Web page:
24. Megraw M, et al. MicroRNA Promoter Element Discovery in Arabidopsis. RNA, 2006, 12(9): 1612.
    25. Koscianska, E., et al., Prediction and preliminary validation of oncogene regulation by miRNAs. BMC Mol Biol, 2007. 8 : p. 79.
    26. Oulas, A., et al., Prediction of novel microRNA genes in cancer-associated genomic regions--a combined computational and experimental approach. Nucleic Acids Res, 2009. 37 (10): p. 3276-87.
    27. Mermigka G, Verret F., and Kalantidis K.*. 2016. RNA silencing movement in plants. Invited expert review, JIPB, 2016 Apr;58(4):328-42.
    28. Dadami E. et al. . 2013. RNA silencing pathways may have a positive effect on Potato spindle tuber viroid infectivity in Nicotiana benthamiana. Mol. Plant 6:232-234.
    29. Katsarou K, et al. Combined Activity of DCL2 and DCL3 is crucial in The Defense Against Potato Spindle Tuber Viroid.. PLoS Path., 2016, In Press.


    Current Research

    The groups' main focus is on viroid- virus/ plant interactions and RNA silencing pathways in plants. However, we are interested also in RNA silencing phenomena in diatoms and coccolithophores, marine unicellular photosynthetic organisms with a wide genetic reservoir. In the plant RNA silencing field we are currently trying to understand the phenomenon of spontaneous silencing of transgenes, i.e. the ability of plants to silence specifically transgene expression, a process that often leads to unstable transgenic phenotype.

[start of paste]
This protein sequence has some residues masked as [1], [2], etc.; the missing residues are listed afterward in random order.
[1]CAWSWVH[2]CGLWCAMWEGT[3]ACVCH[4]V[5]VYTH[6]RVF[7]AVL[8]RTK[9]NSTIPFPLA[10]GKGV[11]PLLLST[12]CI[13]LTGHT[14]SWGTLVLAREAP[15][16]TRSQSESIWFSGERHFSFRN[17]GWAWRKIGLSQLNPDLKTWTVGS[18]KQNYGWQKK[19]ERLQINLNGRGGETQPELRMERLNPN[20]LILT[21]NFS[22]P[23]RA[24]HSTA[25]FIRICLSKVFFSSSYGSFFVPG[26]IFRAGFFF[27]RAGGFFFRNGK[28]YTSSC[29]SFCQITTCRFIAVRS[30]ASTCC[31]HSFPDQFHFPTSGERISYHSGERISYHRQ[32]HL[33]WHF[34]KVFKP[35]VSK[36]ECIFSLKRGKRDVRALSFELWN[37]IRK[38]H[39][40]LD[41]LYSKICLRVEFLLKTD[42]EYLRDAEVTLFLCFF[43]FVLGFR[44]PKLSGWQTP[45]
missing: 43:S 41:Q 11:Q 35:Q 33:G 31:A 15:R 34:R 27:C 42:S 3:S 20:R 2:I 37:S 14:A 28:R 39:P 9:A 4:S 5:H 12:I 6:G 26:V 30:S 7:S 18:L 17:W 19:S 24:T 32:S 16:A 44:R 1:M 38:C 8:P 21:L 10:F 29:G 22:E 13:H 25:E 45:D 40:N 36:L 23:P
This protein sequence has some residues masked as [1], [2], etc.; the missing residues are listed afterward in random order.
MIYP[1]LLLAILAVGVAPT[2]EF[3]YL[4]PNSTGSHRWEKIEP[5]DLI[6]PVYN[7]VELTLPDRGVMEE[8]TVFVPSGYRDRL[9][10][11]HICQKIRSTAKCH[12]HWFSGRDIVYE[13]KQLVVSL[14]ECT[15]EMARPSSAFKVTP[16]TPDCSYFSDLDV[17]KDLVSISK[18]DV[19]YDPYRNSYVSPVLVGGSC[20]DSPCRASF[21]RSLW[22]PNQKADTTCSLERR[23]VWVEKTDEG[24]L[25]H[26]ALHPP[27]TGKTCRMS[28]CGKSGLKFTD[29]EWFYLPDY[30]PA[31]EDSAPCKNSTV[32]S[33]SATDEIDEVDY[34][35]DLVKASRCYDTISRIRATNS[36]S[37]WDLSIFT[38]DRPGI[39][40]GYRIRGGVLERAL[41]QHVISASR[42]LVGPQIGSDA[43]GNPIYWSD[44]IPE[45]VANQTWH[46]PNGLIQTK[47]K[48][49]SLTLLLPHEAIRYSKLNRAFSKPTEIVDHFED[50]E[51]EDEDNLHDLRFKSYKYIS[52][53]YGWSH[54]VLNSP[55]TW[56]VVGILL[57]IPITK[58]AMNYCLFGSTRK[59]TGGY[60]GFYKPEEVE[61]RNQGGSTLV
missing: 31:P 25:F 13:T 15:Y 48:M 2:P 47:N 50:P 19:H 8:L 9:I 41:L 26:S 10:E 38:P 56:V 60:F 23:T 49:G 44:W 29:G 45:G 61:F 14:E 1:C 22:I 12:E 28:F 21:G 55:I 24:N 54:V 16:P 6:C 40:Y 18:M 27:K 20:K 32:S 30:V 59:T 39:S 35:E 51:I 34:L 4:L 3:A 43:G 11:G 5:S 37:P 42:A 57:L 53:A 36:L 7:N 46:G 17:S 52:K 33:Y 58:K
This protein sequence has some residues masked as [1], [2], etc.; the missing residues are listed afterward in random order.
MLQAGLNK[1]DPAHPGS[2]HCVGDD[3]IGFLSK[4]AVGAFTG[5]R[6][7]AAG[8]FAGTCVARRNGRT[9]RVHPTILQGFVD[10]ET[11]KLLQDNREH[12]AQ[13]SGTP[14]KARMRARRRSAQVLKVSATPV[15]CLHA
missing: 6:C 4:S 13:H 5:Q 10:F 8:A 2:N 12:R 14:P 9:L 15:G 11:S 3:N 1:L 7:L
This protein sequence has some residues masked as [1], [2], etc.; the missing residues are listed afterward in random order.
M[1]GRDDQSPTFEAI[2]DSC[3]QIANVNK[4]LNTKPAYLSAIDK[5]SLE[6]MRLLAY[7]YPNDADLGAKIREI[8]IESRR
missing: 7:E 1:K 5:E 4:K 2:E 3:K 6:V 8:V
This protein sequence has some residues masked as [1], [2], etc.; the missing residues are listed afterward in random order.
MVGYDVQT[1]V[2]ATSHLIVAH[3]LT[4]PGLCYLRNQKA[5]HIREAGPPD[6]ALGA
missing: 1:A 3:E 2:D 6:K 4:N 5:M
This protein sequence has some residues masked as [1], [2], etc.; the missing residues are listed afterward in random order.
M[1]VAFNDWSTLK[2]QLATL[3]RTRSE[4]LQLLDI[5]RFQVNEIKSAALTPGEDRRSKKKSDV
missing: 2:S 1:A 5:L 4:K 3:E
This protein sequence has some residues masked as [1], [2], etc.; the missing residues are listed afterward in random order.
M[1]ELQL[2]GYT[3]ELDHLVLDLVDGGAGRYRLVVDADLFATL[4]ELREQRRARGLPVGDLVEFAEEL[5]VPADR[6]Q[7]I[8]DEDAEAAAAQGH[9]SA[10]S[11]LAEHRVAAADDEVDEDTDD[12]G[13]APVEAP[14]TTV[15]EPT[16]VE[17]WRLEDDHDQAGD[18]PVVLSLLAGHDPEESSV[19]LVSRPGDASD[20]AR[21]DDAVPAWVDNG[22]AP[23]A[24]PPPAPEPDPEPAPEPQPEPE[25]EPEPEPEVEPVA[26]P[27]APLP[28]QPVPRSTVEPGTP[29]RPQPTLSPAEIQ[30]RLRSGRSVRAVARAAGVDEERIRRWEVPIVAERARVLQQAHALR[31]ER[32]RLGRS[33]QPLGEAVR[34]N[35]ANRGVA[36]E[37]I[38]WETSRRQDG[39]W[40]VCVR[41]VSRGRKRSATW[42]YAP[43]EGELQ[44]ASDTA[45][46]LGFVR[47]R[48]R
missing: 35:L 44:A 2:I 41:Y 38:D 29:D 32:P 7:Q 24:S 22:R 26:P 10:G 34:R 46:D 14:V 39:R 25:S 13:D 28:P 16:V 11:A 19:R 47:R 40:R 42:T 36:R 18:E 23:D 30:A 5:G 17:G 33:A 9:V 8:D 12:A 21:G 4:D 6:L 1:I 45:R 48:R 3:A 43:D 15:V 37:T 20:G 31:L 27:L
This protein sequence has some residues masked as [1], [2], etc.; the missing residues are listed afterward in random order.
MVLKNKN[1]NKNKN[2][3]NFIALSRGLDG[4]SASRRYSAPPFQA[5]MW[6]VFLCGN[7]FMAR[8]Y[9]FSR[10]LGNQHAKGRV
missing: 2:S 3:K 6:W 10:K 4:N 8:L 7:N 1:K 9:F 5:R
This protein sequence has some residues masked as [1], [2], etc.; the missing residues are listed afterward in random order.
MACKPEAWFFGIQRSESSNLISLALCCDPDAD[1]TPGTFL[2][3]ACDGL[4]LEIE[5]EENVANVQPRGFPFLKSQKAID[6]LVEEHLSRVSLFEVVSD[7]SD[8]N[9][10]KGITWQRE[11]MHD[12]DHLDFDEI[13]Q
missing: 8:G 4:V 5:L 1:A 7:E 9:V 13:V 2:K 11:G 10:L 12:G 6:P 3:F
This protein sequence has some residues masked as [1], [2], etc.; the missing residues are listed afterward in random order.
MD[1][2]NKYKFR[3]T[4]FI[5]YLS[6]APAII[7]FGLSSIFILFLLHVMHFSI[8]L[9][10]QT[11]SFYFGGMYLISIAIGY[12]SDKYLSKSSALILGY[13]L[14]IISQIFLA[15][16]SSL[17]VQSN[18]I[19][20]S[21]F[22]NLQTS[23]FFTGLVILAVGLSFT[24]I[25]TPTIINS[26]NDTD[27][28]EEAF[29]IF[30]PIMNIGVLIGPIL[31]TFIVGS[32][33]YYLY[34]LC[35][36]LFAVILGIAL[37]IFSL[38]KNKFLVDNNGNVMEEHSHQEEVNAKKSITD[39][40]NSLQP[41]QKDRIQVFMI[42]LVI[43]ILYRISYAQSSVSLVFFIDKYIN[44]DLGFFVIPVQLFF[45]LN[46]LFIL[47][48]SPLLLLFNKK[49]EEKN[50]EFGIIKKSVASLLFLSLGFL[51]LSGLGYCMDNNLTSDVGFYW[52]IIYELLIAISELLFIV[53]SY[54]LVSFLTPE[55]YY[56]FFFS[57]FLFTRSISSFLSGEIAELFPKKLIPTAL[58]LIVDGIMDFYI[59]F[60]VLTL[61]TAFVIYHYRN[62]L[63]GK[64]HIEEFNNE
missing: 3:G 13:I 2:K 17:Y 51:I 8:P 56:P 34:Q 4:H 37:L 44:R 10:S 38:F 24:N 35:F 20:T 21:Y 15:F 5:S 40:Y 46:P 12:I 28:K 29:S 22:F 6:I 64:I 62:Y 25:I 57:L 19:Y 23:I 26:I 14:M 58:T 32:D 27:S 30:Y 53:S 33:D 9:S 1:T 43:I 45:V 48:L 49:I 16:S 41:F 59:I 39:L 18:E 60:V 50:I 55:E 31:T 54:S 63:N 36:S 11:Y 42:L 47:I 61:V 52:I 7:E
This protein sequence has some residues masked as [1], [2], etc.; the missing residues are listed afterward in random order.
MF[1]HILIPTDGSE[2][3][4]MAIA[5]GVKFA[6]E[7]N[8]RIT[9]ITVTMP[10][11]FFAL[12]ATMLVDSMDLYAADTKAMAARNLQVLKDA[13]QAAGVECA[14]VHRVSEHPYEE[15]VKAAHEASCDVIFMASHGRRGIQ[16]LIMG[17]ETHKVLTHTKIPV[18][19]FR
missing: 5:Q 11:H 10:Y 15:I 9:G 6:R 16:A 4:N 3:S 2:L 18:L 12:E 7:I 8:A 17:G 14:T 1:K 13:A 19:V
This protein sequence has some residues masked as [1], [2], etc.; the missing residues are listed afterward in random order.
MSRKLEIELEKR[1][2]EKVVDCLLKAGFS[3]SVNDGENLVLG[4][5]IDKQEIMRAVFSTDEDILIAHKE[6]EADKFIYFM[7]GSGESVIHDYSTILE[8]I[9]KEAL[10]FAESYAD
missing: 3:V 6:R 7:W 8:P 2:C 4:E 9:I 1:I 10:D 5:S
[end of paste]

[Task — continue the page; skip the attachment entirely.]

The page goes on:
In relation to viroids, we are studying how these tiny RNA pathogens not encoding for any protein can escape the plants defence mechanisms and especially the hosts RNA silencing machinery. In addition, we are aiming in elucidating how specific host factors, such as Virp1, are used by the viroid to achieve infection.

    The group is also interested in RNA viruses that infect plants and especially how these pathogens manage to overcome the plant resistance mechanisms. In this direction we have isolated virally encoded suppressors of RNA silencing and are working in elucidating their function.


    During the last five years the laboratory has been successful in a number National grant applications within the ESPA framework securing more than 600K research money for the lab. In three of these projects we functioned as coordinators.

    The laboratory is currently member in two Horizon 2020 RISE projects and in two National Research Infrastructure projects.